I am trying to build an extremely tight home. I understand that the fan is constantly blowing air from the toilet to the exterior. This suggests air needs to be constantly leaking into the home to function properly, no? I’m wondering if I could instead supply an air inlet directly to the toilet base both to isolate the unconditioned air entering and also reduce the load on the fan. Does this sound possible or helpful? Would sealing the air in the toilet from the rest of the home be difficult (I don’t have one on hand to see how the pieces interact)?

    • richardbrunt Post author

      The toilet is not airtight, nor is it designed to be. The air comes in around the seat. This ensures odor free operation, as air is going in to the toilet from the bathroom area, and exhausting outside. I would not suggest making an air intake. Better would be a tight sealing bathroom door, and either a small vent or a make up air unit. I understand trying to keep the house tight, but in a tiny space you need to be very careful that enough fresh air is getting in.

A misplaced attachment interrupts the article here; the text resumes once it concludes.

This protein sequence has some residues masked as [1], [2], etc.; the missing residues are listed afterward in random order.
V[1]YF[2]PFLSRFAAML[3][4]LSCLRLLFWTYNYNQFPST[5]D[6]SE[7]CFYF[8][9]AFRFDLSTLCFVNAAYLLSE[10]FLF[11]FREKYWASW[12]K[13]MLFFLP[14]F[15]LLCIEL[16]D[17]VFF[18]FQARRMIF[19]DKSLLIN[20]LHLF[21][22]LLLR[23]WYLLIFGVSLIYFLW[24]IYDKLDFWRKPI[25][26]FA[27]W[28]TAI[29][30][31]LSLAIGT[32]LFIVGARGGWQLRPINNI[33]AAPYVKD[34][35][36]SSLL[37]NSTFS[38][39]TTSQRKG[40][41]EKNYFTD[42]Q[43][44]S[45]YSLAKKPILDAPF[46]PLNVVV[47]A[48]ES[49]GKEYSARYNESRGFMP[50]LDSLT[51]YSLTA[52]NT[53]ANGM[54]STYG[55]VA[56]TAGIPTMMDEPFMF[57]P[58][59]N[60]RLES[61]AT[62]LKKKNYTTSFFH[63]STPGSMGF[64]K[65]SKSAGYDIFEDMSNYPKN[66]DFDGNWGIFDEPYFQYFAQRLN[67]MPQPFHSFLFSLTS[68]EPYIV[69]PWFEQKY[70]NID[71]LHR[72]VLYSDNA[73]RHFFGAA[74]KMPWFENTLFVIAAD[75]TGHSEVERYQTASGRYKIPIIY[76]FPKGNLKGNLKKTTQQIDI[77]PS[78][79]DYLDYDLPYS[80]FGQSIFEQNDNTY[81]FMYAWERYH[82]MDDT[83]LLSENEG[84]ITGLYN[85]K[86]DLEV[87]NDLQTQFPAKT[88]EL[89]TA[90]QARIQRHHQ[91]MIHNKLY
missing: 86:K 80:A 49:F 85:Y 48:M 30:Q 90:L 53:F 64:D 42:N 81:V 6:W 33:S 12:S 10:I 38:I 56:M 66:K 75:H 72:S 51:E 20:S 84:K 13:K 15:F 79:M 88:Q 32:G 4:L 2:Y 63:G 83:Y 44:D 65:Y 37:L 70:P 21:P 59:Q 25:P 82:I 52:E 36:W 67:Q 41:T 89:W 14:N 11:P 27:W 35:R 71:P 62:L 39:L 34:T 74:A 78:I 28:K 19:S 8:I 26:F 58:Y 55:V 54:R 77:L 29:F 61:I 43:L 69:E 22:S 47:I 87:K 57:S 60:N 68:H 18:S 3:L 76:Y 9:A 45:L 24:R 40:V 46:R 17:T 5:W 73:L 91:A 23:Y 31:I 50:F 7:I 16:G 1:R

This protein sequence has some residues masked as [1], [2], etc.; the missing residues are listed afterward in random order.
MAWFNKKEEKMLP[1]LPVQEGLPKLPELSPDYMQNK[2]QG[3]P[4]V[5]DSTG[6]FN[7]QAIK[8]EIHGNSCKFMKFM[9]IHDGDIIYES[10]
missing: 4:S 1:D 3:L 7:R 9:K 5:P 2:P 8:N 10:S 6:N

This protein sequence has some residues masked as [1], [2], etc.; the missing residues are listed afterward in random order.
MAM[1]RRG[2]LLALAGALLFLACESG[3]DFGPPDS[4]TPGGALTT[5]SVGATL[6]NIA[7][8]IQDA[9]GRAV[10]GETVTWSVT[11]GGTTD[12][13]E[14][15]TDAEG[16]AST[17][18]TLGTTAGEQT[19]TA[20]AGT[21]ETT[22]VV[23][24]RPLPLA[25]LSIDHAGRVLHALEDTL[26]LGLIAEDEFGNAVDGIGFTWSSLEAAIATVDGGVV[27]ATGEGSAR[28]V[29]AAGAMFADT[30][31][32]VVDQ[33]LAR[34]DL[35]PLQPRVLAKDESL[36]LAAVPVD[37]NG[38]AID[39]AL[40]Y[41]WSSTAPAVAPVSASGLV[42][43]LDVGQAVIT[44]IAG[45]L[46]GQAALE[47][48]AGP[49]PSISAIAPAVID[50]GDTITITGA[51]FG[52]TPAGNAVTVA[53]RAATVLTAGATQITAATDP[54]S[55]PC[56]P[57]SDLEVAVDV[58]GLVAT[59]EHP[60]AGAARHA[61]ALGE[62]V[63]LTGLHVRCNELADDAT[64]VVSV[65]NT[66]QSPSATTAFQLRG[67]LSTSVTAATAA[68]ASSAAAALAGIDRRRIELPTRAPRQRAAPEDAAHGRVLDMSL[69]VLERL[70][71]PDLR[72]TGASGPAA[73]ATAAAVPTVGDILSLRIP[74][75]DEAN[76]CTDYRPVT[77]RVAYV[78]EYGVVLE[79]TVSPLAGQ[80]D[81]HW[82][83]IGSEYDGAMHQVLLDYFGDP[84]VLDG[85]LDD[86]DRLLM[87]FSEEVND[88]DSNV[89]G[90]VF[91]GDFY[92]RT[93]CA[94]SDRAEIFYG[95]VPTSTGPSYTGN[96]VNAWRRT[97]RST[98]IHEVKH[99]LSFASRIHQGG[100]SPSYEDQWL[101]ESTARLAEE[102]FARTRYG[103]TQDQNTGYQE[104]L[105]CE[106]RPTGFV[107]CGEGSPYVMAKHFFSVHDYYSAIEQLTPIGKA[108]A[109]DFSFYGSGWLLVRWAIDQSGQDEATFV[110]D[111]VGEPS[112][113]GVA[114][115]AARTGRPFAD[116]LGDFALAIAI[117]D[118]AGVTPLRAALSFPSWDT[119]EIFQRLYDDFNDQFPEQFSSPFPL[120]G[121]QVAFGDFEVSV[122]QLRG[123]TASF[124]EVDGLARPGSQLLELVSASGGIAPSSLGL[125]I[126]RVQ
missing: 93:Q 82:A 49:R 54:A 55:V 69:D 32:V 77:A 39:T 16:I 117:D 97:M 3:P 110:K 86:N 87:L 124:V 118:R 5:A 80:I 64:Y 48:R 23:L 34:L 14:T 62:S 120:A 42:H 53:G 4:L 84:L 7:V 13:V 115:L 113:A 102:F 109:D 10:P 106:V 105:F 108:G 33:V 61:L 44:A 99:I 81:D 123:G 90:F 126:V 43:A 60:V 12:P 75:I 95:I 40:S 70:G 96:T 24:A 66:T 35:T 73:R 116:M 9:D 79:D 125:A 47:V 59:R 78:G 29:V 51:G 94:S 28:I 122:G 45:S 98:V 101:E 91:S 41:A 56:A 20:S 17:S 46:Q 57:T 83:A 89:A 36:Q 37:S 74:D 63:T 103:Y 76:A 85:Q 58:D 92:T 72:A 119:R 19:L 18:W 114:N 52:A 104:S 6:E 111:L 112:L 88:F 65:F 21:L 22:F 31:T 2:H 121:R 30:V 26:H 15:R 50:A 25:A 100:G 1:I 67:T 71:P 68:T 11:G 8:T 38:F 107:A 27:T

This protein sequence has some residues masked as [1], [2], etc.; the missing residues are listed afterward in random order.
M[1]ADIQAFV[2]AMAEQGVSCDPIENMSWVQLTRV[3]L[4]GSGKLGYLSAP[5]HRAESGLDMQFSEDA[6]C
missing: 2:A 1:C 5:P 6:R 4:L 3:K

• Juli Z.

    I’m thinking of getting the Villa for my boarding stable but it would have to be installed in a (currently) unheated building. I live in northern Illinois. Will I need to heat the space to prevent problems with freezing of the liquids or solids?

    • richardbrunt Post author

      The solids can freeze, no problem. But if it’s not going to be used for awhile., you may wish to empty it. You should insulate the urine drain hose. There is no standing water in it, so there should be no problem. These are installed in unheated, very cold places all the time.

  • Dawn Williams

    We are looking at installing one because of lack of water, in place of a normal toilet. Since we have a sewer pipe for the regular toilet, how do you mate the drain into an existing sewer line without sewer smell coming back into the home?

    • richardbrunt Post author

      I don’t think you’d want to do that. You’d need a plumber, if you want to use the existing drain. He will install a cap, to block the sewer gas, with a small fitting for the drain hose, and a P trap for the urine drain. You’ll need to pour a little fresh water into the toilet’s urine drain after each use, to keep the sewer gases from coming up. Might be easier (a lot easier) to cap the sewer and run the urine into the gray water system.

      • Dawn Williams